After spending three weeks looking at the history and the people behind Omaha’s 70-year relationship with the College World Series, I thought it would be interesting to take a look at the broader impact that the two entities have had on one another and where the relationship stands today.

The first installments cited some figures on the CWS’s modest beginnings, and some of the interviewees featured last week had memories of much smaller crowds in the early days. When Municipal Stadium was being built in the late 1940’s, no one had any idea that the stadium would one day house this national event. It was intended to serve as the home diamond for a local single-A team that didn’t even exist at the time. (The Cardinals wouldn’t start playing in Omaha until 1948.)

Construction for the stadium ran almost $300,000 over budget between 1945 and 1948, and Johnny Rosenblatt worked with the city to approve over $700,000 worth of bond issues to bring the stadium to completion. That’s equivalent to almost $10 million today!

It wasn’t always clear that Omaha would hold onto the title of host city. In 1950, rumors (albeit quickly silenced) began to circulate that the city might not be interested in hosting the following year.[1] In fact, the tournament lost money for ten of the years between 1950 to 1961. Four notable Omaha figures – Ed Pettis (of Brandeis fortune), Byron W. Reed, Morris Jacobs, and Johnny Rosenblatt – saw an investment opportunity and created the College World Series of Omaha, Inc.[2] By the early 1960s, it had become clear that the series could be a great boon for the city, and Omaha leaders and local businesses began to take an interest in guaranteeing that the Series remain in the city and that it turn a profit.

A 1964 article in the Omaha World-Herald reported that four years before, three days of rained-out games and low attendance at the series had resulted in a net loss for the year. By 1964, Omaha underwriters were putting up almost $50,000 to cover any series expenses not met by ticket sales. General Chairman John Diesing was quoted saying, “We’ll never run out of money…even if the rain lasts two months.”[3] One noted supporter of the series that year was Mutual of Omaha, who purchased 2,000 tickets to be used during the first week’s games.[4]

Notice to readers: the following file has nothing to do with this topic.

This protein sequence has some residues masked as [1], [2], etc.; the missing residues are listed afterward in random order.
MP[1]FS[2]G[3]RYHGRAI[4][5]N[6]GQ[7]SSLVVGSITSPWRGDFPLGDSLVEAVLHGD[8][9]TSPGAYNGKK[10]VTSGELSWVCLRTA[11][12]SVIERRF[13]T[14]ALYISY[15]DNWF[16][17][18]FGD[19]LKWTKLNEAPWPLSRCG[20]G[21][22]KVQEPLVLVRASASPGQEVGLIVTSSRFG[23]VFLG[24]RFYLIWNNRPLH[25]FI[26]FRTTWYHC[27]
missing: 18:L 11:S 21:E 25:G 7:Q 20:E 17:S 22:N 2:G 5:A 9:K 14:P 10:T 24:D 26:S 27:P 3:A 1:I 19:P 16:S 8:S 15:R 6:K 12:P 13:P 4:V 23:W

Relations between Omaha stakeholders and the NCAA were not always smooth – in the early 1960’s there were disagreements about the sale of beer at games, as well as the decision to schedule games on Sundays.[5]

But all the while, crowds grew bigger and bigger. In 1972, the College World Series anticipated seeing its millionth fan walk through the gates – that season’s slogan was “Looking Like a Million in ’72,” and in 1988, the championship game was televised for the first time on CBS.

1972 Program with caption: “Looking Like a Million in ’72”

The new TD Ameritrade Park, though perhaps lacking some of Rosenblatt’s charm, is – according to Major League Baseball Commissioner Robert Manfred, Jr. – considered “the best non-MLB facility in North America.” By 2014, cumulative CWS attendance at TD Park reached over 1.3 million – surpassing the millionth-fan milestone that was celebrated in 1972 in just four years.

Luckily for everyone involved, Omaha’s initial investment in building Muny Stadium and its bolstering of the early College World Series has turned into something truly incredible—a study commissioned by CWS of Omaha, Inc. in 2016 concluded that the CWS alone generates about $70 million for Omaha businesses each year.[6] Though the full extent of the effects of the 2020 CWS cancellation haven’t yet been seen, one thing can be sure – Omaha will see another year of great baseball and wonderful fans again next year and for many more years to come!

Muny Stadium


Rosenblatt Stadium, Image credit BVH Architects


TD Park, Image credit Sandhills Express


Natalie Kammerer

[1] “Los Angeles to Seek Tourney if Omaha Doesn’t Want It.” Omaha World-Herald. June 17, 1950.

[2] “CWS History.” CWS Omaha, Inc.

[3] “Despite Rain Problems, CWS Officials Still Hope to Top Crowd Mark of 52,757.” Ibid. June 17, 1950.

[4] “Mutual of Omaha Buys 2,000 – CWS Ticket Sales Show Increase.” Ibid. June 8, 1964.

[5] “Sunday Play Rule Eased – NCAA Sticks to Guns: No Beer at 1964 CWS.” Ibid. August 23, 1963.

[6] Healy, Joe. “’A Massive Blow:’ Omaha Feels Impact Of 2020 College World Series Cancellation.” Baseball America. March 18, 2020.

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